This post is part of this week’s “Education in Election 2012” series, exploring the differences between the parties and presidential candidates on education policy.
Today, we’ll take a quick look at what the political parties and presidential candidates have done and what they plan on doing to better serve students with physical, intellectual and/or developmental disabilities.
The President has a “People with Disabilities for Obama” page on his campaign website that touts his administration’s accomplishments. Although Governor Romney has several group-specific pages, Governor Romney has none for individuals with disabilities. The only information I could find on the Governor’s website is a single line stating he believes that students with disabilities should be allowed to take their IDEA and TItle I funds to whichever school they choose, an extension of his and many Republicans’ belief in the value school voucher programs.
Here’s where the candidates and parties stand:
President Obama is committed to making sure our country values the contributions of every American—including the approximately 54 million people in this country living with disabilities. The President believes America prospers when we’re all in it together; when hard work pays off and responsibility is rewarded; and when everyone from Wall Street to Main Street does their fair share and plays by the same rules
While we’ve come farther than ever when it comes to giving all people with disabilities a fair shot and a chance to succeed, the President knows how much more work we still have left and is committed to building on the progress we’ve made. Download this fact sheet to learn more.
1. Improving Access to Healthcare and Education
- Putting health care within reach: President Obama signed the Affordable Care Act to stop insurance companies from denying coverage based on pre-existing conditions or disabilities. The Affordable Care Act also expands Medicaid coverage for people with disabilities.
- Strengthening schools: President Obama understands that education is an economic imperative that should be within reach of every child. That’s why he increased funding for Individuals with Disabilities Education Act (IDEA) state grants and other critical IDEA programs to ensure that young adults with disabilities receive the education and training that they need to compete for jobs and lead their communities. The President will work to ensure that students with disabilities are included in all aspects of our nation’s education law, including appropriately measuring achievement gaps and working to close them so every child is on track to succeed. The administration also strengthened the early intervention program under Part C of the IDEA to help improve services and outcomes for America’s infants and toddlers with disabilities and their families.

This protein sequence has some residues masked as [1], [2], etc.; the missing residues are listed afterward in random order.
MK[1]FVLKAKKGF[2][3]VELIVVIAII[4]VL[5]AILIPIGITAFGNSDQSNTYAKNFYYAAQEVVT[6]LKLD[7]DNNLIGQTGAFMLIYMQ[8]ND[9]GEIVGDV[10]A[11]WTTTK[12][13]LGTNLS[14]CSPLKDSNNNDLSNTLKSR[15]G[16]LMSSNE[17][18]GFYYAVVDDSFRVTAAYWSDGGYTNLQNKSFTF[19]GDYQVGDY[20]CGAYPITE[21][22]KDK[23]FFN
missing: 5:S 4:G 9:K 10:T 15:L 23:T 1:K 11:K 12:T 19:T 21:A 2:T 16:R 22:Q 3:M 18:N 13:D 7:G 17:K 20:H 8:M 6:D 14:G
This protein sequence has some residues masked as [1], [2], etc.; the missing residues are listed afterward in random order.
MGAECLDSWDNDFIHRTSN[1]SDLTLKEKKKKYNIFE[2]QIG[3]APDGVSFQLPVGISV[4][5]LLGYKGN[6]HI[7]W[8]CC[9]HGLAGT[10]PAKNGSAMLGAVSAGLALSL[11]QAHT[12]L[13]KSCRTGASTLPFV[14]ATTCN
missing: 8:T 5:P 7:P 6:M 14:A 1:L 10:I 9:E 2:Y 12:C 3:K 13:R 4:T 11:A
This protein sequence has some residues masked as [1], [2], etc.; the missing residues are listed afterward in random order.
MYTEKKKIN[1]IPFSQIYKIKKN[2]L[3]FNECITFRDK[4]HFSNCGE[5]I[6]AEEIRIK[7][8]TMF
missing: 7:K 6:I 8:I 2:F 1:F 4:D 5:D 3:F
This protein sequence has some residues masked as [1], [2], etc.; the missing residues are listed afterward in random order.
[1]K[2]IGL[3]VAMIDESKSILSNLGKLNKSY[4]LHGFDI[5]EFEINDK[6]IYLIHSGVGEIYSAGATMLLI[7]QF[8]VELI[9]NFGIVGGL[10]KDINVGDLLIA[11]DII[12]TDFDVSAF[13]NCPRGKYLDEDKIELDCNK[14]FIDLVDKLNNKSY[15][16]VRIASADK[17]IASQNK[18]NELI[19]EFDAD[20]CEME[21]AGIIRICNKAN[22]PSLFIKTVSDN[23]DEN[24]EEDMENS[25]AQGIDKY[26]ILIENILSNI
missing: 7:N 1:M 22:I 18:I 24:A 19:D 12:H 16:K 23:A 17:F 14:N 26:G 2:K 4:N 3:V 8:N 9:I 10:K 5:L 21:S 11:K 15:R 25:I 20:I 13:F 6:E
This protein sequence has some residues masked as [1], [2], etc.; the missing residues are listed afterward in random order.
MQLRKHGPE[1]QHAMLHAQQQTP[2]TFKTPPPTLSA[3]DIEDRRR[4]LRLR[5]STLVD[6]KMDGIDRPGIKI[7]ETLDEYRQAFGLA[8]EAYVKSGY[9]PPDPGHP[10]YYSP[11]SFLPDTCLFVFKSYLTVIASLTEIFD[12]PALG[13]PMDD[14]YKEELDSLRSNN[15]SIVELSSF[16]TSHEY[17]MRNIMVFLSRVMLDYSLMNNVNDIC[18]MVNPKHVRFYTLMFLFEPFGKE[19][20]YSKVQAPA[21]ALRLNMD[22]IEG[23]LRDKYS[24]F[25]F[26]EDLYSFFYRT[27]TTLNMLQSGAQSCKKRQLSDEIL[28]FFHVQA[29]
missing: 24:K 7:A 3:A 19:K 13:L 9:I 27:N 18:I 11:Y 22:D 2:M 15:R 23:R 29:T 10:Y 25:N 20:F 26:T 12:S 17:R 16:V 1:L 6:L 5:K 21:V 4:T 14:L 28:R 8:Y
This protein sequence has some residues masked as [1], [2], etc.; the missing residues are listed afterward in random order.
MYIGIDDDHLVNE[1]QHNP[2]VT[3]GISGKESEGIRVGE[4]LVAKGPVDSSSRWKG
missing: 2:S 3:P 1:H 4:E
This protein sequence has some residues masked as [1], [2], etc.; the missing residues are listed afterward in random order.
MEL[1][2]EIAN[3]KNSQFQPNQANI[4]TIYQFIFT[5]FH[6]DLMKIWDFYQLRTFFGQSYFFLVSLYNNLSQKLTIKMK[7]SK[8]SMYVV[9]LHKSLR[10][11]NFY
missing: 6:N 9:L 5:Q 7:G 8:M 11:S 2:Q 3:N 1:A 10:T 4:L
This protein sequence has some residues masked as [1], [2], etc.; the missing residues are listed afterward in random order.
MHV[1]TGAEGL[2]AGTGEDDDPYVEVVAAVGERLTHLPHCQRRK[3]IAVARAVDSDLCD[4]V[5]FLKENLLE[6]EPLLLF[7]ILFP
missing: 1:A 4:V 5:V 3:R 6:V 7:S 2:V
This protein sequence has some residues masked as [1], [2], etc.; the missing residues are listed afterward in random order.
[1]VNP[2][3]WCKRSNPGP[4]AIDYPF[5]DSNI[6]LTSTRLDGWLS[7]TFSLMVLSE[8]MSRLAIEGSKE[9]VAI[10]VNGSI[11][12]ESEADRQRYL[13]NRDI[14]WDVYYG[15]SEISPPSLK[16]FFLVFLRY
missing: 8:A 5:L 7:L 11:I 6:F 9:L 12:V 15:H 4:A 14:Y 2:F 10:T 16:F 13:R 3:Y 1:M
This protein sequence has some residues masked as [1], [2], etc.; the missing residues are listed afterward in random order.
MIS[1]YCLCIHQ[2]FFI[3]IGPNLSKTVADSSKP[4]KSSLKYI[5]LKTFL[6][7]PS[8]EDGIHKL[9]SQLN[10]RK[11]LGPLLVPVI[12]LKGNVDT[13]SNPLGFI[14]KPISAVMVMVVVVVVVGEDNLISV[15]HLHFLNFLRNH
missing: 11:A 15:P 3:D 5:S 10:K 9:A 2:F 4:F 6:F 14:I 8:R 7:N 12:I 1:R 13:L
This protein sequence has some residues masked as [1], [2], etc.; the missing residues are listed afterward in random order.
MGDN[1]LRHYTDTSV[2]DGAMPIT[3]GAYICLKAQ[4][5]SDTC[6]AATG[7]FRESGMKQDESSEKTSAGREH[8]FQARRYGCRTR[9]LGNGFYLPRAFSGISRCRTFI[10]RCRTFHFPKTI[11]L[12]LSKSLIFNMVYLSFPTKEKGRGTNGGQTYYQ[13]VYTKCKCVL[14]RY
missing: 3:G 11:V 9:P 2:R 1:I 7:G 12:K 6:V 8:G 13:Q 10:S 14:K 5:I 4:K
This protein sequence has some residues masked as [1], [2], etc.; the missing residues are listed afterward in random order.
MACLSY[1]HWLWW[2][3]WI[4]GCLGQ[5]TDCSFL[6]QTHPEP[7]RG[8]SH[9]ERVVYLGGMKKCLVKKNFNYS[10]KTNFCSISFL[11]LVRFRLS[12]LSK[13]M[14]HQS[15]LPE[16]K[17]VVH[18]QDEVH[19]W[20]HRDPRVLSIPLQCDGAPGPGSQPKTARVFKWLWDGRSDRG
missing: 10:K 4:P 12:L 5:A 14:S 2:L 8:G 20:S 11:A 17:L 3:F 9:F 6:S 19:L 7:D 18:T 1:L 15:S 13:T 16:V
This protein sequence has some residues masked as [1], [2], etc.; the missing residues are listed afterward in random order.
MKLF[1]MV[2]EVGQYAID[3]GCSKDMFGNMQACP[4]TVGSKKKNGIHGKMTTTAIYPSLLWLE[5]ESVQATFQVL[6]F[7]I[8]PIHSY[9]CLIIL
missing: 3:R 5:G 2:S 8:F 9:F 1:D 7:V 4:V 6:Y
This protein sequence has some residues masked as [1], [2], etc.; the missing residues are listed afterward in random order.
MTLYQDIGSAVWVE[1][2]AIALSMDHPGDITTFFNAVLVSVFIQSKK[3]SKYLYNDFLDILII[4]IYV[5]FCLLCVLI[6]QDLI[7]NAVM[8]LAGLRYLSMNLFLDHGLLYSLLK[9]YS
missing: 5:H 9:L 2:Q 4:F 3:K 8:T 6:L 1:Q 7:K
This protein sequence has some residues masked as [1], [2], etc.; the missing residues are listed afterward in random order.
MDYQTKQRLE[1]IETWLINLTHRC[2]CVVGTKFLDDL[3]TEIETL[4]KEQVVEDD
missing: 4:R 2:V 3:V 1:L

2. Promoting Innovation
- Building a new era of technology: In July of 2010, the President signed the 21st Century Communications and Video Access Act, improving internet accessibility for the deaf and visually impaired communities.
3. Creating a Safer Country
- President Obama signed the Matthew Shepard and James Byrd, Jr. Hate Crimes Prevention Act, expanding the law to include protections against violence motivated by gender, sexual orientation, gender identity, or disability.
4. Supporting Fair Employment
- Hiring veterans: The President signed the VOW to Hire Heroes Act, doubling tax breaks for businesses that hire unemployed veterans with disabilities related to their service.
- Reaching out to workers: The President signed an executive order requiring Executive Branch departments and agencies to improve their efforts to employ workers with disabilities.
- Including all Americans: Under President Obama, the Department of Labor proposed new standards that would require require companies with federal contracts to set a goal of creating a workforce that includes at least 7 % people with disabilities.
K-12: Promoting Choice And Innovation
Giving students trapped in bad schools a genuine alternative requires four things: (1) such alternatives must exist, (2) parents must receive clear information about the performance of their current school and of the alternatives, (3) students must be allowed to move to a new school, and (4) students must bring funding with them so that new schools can afford to serve them. Mitt’s reforms achieve each of these objectives:
- Allow Low Income And Special Needs Students To Choose Which School To Attend By Making Title I and IDEA Funds Portable